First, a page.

Alex Mascioli and his pretend company North Street Capital? A year ago last May Mr. Mascioli made (modest) headlines with his bid to take over Winnebago Industries. Drawing upon my deep, profound knowledge of securities fraud (and the fact that Mascioli is a convicted drunk with no record of accomplishment in anything), I suggested that the bid was as phony as its originator. I received a couple of angry phone calls from Mascioli but other than that I’ve never heard of or from him again, and Winnebago, so far as I know, is still privately held (and Saab, another company he announced he’d be taking over, is still defunct). Anyone out there run into Alex? Is he still renting a garage apartment here in town?
Daily Archives: September 3, 2013
I have to say I am fairly conflicted about Syria. My logic is generally fighting itself and my personal feelings towards taking action.
Part of me says that we need to take a stand against chemical weapons. President Obama announced that using chemicals weapons was the line, and Assad crossed it. The fact that even the French President has called for “proportional and firm action” says something. I’m not sure how the UN can stand by while Syria kills 1300 citizens, including women and children. The line was drawn, and Assad crossed it.
But does the U.S. always have to be the one to deliver consequences? We are stretched thin, tired, and broke. My personal feeling is no. I’m more inclined to be ok with our involvement if we’re talking about actions by the Air Force and the Navy. We are too tired to put boots on the ground. But as an Explosive Ordnance Disposal tech, I know what would go into disarmament of chemical weapons. And that’s just not a job I want anything to do with. And I don’t want my Soldiers doing it. Not only is the process long and exhausting, it’s dangerous in different ways than we have been dealing with.
From former Cpl. Jack Mandaville, a Marine Corps infantry veteran with 3 deployments to Iraq:
In mid-March of 2003, I was a 19-year-old Private First Class waiting to cross the border into Iraq. I was aware that there was a significant portion of veterans (mostly Vietnam-era) back home who were fundamentally opposed to the invasion of Iraq. Like the majority of my peers and superiors, I didn’t really care nor did I give it much thought. We just wanted our war.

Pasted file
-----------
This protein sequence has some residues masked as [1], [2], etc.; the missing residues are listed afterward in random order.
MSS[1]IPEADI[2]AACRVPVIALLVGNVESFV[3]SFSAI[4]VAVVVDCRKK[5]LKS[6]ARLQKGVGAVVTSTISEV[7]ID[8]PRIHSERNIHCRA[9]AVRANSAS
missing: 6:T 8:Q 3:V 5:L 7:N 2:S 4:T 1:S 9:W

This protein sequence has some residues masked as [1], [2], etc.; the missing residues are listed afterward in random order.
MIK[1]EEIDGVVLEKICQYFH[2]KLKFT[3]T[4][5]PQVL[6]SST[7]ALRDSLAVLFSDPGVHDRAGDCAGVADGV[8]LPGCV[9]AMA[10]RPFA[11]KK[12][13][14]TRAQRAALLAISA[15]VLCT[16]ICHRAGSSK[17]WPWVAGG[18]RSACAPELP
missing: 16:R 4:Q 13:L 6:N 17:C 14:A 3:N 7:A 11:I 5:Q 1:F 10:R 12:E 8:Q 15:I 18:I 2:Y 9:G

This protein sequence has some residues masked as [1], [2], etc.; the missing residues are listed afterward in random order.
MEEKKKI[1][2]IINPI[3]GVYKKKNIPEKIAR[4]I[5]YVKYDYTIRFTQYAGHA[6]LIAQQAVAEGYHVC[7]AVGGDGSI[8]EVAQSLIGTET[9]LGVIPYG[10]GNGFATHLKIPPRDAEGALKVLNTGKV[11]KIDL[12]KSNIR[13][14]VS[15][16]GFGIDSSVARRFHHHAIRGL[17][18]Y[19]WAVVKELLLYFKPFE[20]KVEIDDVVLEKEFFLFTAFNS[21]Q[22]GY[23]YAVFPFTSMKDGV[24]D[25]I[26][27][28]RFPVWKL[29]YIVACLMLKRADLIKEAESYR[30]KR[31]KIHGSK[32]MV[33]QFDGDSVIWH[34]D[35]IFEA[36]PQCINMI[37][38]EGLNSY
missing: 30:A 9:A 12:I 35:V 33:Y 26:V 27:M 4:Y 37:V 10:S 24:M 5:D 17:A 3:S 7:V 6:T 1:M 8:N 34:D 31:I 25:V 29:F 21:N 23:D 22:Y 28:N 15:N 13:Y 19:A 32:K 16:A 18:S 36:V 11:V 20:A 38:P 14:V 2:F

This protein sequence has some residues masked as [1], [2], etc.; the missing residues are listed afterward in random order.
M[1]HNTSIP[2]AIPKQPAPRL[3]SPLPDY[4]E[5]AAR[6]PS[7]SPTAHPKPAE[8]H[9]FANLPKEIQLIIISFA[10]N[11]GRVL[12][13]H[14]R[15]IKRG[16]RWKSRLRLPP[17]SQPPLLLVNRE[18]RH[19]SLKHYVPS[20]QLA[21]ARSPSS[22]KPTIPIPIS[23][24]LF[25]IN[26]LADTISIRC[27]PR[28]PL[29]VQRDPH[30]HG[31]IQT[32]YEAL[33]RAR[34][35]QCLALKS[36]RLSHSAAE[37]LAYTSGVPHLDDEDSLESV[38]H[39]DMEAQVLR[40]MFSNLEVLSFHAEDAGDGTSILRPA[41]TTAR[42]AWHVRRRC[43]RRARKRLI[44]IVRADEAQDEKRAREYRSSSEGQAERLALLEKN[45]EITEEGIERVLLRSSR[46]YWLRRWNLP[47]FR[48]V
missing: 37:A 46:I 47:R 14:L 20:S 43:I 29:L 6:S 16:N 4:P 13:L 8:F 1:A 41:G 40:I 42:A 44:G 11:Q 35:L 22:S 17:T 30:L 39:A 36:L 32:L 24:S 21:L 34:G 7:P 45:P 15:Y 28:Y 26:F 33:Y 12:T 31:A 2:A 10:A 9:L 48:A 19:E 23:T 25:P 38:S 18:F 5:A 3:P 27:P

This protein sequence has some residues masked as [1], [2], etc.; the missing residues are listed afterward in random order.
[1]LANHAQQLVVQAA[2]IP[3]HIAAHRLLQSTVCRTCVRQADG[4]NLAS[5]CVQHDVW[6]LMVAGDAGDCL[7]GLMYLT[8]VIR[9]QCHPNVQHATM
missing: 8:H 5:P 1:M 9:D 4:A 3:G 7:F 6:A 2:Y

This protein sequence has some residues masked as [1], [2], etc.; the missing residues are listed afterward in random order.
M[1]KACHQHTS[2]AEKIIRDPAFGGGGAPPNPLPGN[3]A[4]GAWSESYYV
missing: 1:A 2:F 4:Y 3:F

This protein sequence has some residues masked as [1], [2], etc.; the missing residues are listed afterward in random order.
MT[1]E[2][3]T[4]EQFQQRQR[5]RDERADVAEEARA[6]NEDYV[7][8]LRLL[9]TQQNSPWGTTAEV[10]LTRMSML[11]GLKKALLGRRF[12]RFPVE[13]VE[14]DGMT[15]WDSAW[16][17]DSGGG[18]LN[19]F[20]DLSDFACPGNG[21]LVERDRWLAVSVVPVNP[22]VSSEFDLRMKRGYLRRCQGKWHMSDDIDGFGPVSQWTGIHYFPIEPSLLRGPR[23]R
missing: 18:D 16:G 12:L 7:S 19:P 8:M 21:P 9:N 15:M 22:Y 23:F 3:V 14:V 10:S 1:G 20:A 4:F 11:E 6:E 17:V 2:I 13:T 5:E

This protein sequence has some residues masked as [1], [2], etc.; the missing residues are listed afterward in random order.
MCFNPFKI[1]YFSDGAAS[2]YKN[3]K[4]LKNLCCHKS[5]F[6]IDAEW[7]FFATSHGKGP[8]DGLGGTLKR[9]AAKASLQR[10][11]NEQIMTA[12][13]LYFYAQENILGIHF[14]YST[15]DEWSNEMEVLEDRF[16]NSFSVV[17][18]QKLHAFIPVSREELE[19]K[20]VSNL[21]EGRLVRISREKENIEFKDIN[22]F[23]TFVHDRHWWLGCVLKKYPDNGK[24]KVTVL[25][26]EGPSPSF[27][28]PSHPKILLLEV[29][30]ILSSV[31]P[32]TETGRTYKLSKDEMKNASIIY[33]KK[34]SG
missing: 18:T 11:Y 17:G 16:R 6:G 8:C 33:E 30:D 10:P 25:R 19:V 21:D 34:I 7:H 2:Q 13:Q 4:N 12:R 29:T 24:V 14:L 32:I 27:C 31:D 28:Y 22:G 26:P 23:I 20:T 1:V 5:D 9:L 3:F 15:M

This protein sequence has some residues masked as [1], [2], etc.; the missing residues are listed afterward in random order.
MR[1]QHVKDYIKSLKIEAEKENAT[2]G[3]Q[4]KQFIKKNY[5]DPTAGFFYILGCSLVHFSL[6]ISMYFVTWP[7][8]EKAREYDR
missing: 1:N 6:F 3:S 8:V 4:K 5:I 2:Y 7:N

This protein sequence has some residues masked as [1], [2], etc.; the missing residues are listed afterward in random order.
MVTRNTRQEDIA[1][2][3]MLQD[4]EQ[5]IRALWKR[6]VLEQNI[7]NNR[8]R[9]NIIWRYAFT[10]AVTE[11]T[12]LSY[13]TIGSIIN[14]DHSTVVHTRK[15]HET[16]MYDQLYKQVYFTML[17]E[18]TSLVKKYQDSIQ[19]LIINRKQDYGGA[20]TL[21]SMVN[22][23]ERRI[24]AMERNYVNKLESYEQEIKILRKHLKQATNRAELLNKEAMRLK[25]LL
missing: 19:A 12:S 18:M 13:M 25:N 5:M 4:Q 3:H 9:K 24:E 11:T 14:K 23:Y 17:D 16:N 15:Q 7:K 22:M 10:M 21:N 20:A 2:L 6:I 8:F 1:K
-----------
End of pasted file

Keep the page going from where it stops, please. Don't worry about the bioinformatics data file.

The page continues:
A little over 10 years later, the majority of individuals in my generation have recognized the Iraq folly for what it was. I’m still proud of my service, as are my buds, but we understand that Iraq was completely unnecessary and cost way too much money and, more importantly, American lives.
We witnessed our politicians and countrymen send us to war on a surge of emotion and quickly forget about us for nearly a decade. We had the training and capabilities to deal with Iraq, but were set up for failure by timid members of Congress and the Executive branch who futilely attempted to conduct a PC war.
The worst part about this Syria debacle, among many things, is how closely it resembles Iraq. Those Vietnam veterans who warned us about disastrous results in Iraq were doing so based off their experience in a war that, contrary to popular belief, was vastly different from our war and was separated by at least two decades. Many veterans of Iraq are still in their twenties and have a firsthand understanding of Arab political issues. The complicated things we faced with Syria’s next door neighbors is freshly ingrained in our memories. How quickly the American people and our political leaders forget.
Our involvement in Syria is so dangerous on so many levels, and the 21st century American vet is more keen to this than anybody. It boggles my mind that we are being ignored. My anger over this issue has actually made me seriously comment on our foreign policy for the first time since 2006 when I was honorably discharged after three stints in Iraq and subsequently watched it continue for nearly another six years. I’m sickened that we’re putting ourselves in a position for another prolonged war where the American people will quickly forget about the people fighting it.